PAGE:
Monday News: Comic sales up, new flack over Amazon reviews, a Hugo puppy primer, & the marginalized power of Black Twitter
Comic Book Sales Hit 20-Year High in 2014, Says Report – Good news for Comic-Con this year – Comic book sales in 2014 were at $935 million, seven percent more than in 2013 and the highest since the mid 1990s. $835 million of that was from print sales.
*Digital sales actually experienced a decreased growth rate from 2013 (11 percent to 29 percent), though they did surpass the $100 million milestone.
*The only actual sales decline came in newsstand sales of periodical comics, which fell by $5 million, largely as a result of Marvel pulling out of the market.
Marvel’s Amazing Spider-Man (Vol. 3 No. 1) was the best-selling comic of the year, with The Walking Dead (No. 132) second. For those who like their information in picture form, this infographic provides a neat summary of 2014 sales. –Paste Magazine
Furor over Amazon review policy probably signifies nothing – I’ve been seeing authors complain for a while now about having their reviews removed on the basis of personally knowing the author whose book they’re reviewing. How does Amazon determine this? They’re not saying. But as Tele Read’s Chris Meadows points out, Imy Santiago isn’t saying, either, which makes the complain equally opaque. It seems to me that Amazon is between a rock and a hard place with this. If they do nothing, then purchased reviews will remain on the site, but if they aggressively try to keep the rules in place, they will likely over-reach on occasion. Not sure what the solution is, frankly.
As posted on her blog and recounted in a Gizmodo story, writer and blogger Imy Santiago bought an independent novel, read it, and tried to post a review of it to Amazon. But Amazon rejected her review, and held firm on the rejection through two rounds of appeals. Amazon said that they had looked at Santiago’s account activity and from it determined Santiago actually personally knew the author of the novel she was trying to review. Hence, Amazon rejected the review on the grounds that there could be a conflict of interest. This seems to be part of a new change in the way Amazon is considering its reviews—probably part of the same changes that have also altered the way aggregate review scores are calculated. . . .
You see, Santiago firmly refuses to identify the author or title of the book she was attempting to review—nor has she divulged the nature of their relationship. She simply says that as an independent author herself, she moves in the same circles as a lot of other independent authors—but she has not even hinted at the precise nature of the relationship between her and the unnamed other novel’s author. Are they in fact best buddies? Does Santiago follow her on Twitter and occasionally retweet her posts because they’re funny? Does she not even really know the person but just happened to reply to one of her posts once to answer a question? No way to know, because Santiago’s not saying. –Tele Read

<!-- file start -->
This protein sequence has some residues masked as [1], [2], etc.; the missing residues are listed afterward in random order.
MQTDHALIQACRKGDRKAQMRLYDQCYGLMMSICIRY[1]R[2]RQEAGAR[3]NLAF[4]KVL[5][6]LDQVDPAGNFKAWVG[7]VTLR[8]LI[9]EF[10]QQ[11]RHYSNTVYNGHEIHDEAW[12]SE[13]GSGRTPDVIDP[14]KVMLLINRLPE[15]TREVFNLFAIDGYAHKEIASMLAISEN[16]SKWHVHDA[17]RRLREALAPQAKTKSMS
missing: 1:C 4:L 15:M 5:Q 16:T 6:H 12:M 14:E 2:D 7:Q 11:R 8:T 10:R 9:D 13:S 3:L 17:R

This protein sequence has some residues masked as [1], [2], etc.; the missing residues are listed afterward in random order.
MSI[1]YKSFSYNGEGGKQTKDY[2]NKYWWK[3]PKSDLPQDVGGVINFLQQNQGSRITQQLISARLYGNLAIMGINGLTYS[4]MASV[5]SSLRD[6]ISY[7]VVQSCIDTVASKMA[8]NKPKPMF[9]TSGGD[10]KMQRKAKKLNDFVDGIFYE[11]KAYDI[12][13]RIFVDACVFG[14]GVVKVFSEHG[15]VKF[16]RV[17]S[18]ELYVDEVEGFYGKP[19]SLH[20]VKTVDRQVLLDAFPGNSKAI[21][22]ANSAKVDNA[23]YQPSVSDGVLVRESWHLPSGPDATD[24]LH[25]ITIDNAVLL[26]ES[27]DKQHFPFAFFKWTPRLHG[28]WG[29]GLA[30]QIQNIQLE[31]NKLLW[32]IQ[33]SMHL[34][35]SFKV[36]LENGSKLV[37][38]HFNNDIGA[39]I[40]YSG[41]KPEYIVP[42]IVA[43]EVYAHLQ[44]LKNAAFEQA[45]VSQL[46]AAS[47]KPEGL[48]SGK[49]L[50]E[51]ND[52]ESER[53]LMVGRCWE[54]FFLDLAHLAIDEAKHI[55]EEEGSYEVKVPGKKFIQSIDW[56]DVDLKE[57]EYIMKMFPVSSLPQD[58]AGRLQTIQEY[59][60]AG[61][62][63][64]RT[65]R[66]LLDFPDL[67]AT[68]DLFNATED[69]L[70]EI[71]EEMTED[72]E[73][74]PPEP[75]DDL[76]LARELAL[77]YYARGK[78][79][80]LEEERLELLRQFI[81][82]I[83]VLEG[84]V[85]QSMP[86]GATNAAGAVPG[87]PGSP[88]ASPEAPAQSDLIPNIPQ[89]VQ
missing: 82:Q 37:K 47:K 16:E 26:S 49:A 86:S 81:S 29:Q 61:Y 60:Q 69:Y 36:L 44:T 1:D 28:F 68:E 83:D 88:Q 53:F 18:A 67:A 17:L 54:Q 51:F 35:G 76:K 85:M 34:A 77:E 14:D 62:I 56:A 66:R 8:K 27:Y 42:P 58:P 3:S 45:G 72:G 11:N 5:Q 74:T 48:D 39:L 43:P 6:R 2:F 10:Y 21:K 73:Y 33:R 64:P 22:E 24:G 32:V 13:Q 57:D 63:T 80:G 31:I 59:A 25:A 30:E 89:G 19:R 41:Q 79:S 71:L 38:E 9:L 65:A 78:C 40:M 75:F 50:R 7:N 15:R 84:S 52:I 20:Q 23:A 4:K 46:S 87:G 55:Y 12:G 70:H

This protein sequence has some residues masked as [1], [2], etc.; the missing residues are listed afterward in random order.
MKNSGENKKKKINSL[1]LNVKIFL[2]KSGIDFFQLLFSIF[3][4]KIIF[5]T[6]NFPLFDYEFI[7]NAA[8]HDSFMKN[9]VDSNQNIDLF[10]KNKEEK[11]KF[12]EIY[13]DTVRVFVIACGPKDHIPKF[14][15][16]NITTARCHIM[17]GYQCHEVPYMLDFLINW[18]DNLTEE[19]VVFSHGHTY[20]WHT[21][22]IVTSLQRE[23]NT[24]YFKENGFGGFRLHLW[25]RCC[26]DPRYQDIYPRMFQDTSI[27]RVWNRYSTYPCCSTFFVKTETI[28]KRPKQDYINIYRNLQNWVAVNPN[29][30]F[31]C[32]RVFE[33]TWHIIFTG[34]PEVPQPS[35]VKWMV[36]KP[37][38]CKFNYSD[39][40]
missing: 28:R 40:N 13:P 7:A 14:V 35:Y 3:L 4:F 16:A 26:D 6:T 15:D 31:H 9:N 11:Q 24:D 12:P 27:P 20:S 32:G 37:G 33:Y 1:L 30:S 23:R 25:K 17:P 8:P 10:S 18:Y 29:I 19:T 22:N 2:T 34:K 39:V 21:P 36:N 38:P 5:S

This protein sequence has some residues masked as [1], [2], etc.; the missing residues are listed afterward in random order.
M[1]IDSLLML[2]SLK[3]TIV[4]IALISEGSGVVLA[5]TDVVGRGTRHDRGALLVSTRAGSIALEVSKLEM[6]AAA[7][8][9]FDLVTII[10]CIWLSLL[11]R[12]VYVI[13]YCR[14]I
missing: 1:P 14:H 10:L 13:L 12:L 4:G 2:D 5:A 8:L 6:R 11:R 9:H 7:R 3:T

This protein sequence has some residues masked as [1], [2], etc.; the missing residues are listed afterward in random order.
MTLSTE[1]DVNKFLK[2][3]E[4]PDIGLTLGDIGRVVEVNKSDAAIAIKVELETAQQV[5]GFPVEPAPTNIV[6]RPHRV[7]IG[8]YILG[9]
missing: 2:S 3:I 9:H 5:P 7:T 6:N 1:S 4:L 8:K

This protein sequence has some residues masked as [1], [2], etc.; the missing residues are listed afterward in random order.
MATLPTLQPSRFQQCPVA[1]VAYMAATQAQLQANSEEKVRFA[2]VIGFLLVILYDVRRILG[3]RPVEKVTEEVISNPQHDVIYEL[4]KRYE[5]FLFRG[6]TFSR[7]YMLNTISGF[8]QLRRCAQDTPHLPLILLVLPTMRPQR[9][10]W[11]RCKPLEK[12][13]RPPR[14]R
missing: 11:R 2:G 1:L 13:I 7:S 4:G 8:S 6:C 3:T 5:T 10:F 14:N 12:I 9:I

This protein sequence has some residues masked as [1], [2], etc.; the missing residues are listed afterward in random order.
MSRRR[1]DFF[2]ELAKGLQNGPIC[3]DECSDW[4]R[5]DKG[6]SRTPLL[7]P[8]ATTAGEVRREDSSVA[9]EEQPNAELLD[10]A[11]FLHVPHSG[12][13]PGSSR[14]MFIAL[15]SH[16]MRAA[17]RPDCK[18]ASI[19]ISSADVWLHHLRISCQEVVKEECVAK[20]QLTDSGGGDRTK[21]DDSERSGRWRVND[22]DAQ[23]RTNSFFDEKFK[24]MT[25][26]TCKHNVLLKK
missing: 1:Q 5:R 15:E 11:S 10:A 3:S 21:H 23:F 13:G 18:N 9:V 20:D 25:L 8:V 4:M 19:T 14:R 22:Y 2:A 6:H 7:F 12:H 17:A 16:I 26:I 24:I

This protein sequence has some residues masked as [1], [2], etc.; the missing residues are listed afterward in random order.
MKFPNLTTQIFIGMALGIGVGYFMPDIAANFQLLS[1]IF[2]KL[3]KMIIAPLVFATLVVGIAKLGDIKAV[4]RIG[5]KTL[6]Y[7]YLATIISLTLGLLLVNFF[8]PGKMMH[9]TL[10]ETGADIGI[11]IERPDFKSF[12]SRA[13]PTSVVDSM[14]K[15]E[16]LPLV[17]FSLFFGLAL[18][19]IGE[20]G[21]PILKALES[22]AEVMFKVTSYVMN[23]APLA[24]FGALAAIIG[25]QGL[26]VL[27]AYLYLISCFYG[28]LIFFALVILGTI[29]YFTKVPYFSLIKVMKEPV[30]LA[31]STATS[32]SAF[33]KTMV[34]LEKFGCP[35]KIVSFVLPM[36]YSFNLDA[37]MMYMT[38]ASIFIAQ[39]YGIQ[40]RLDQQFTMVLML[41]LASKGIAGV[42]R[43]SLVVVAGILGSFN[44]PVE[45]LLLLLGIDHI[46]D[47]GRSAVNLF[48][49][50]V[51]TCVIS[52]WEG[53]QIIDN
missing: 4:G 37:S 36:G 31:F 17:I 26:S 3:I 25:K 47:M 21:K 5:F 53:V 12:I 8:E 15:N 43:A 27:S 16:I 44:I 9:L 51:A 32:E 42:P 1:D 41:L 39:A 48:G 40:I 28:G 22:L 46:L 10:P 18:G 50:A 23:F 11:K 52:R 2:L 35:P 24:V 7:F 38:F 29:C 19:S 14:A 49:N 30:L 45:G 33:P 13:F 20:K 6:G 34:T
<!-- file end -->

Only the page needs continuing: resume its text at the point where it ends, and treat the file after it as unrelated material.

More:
Eight Books You Need To Know About To Understand The Hugo Awards Snafu – If you’re not completely burned out by the Hugo disaster already, or if you’ve been ignoring the whole thing and want a crash course, this isn’t a bad way to study up. And it features actual books!
This year’s Hugo Awards controversy is confusing. There are two kinds of puppies! Are the puppies against diversity, or literary snobbery? And so on. But really, this is all about books, and particularly what kind of books we’re supposed to celebrate. So here are eight books that can help you understand the Hugo mess.–i09
The Power of Black Twitter – A great piece by Stereo Williams on the growing influence of Black Twitter, and the simultaneous appropriation of its voices by white media, without proper attribution or the promotion and elevation of those who are making the actual contributions. April Reign, who created the hashtag #OscarsSoWhite, talks about the marginalization of black voices via the mainstream dominance of white media outlets and voices:
“We’ve really had to create our own spaces all too often—and I think that’s a problem,” Reign explains. While acknowledging that even black online media doesn’t seem to maximize the talented and influential persons who have gained recognition on Twitter, she also believes that white media prefers hearing black stories filtered through the lens of white observers. “I think that they’re still hiring white people to tell our stories and saying, ‘Go out there and live among the natives and come back and tell us what you’ve found,’ instead of hiring the natives,” she says. “There are those who would love to tell the story from a first-person narrative and who have the skills to do so, but our work is being appropriated all too often.”
“How many black people does HuffPost have?” Reign continues. “Are they all centered in HuffPost BlackVoices? Are they recent hires and people you would recognize as someone who’s created something recently? Or are they writers from something else who have been stuck in the ‘black section’ because they’re black?”–The Daily Beast